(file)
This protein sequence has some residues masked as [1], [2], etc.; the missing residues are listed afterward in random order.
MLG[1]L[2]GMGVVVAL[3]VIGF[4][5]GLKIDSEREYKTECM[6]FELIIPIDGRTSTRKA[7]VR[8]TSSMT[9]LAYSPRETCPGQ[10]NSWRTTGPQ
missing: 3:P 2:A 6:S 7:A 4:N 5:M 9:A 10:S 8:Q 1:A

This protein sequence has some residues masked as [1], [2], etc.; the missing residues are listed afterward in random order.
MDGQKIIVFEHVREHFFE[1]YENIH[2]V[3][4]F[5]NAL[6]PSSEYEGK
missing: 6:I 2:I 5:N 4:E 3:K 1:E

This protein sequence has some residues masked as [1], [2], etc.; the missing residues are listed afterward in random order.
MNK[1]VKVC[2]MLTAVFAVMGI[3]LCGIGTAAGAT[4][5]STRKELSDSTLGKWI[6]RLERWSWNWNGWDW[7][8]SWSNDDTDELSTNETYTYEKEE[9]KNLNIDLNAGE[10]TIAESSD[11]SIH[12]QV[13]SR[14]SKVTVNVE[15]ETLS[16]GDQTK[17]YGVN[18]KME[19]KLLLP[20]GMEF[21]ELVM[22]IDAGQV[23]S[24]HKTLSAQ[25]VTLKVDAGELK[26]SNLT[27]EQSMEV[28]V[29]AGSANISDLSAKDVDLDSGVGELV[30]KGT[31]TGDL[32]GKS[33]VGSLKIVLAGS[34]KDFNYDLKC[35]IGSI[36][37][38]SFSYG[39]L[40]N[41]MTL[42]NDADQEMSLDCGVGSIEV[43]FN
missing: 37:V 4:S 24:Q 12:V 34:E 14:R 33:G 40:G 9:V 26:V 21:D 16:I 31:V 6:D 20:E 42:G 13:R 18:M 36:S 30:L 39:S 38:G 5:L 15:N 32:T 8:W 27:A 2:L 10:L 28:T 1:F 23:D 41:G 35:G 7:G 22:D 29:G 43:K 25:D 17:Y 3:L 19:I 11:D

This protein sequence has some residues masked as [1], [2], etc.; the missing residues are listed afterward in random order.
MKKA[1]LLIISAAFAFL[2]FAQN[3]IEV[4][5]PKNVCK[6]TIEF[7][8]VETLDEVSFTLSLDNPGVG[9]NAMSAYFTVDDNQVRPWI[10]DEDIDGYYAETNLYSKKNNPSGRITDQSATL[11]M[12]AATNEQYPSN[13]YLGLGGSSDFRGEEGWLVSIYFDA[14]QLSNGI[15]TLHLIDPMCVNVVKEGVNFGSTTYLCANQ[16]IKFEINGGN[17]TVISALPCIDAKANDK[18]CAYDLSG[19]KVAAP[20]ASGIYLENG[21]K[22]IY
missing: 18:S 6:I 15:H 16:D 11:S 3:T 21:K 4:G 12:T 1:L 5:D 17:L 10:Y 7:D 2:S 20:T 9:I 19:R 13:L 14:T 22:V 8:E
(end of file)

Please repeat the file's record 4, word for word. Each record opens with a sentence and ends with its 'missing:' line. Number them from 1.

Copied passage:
This protein sequence has some residues masked as [1], [2], etc.; the missing residues are listed afterward in random order.
MKKA[1]LLIISAAFAFL[2]FAQN[3]IEV[4][5]PKNVCK[6]TIEF[7][8]VETLDEVSFTLSLDNPGVG[9]NAMSAYFTVDDNQVRPWI[10]DEDIDGYYAETNLYSKKNNPSGRITDQSATL[11]M[12]AATNEQYPSN[13]YLGLGGSSDFRGEEGWLVSIYFDA[14]QLSNGI[15]TLHLIDPMCVNVVKEGVNFGSTTYLCANQ[16]IKFEINGGN[17]TVISALPCIDAKANDK[18]CAYDLSG[19]KVAAP[20]ASGIYLENG[21]K[22]IY
missing: 18:S 6:I 15:H 16:D 11:S 3:T 21:K 4:G 12:T 1:L 5:D 17:L 10:Y 7:D 2:S 20:T 9:I 19:R 13:L 14:T 22:V 8:E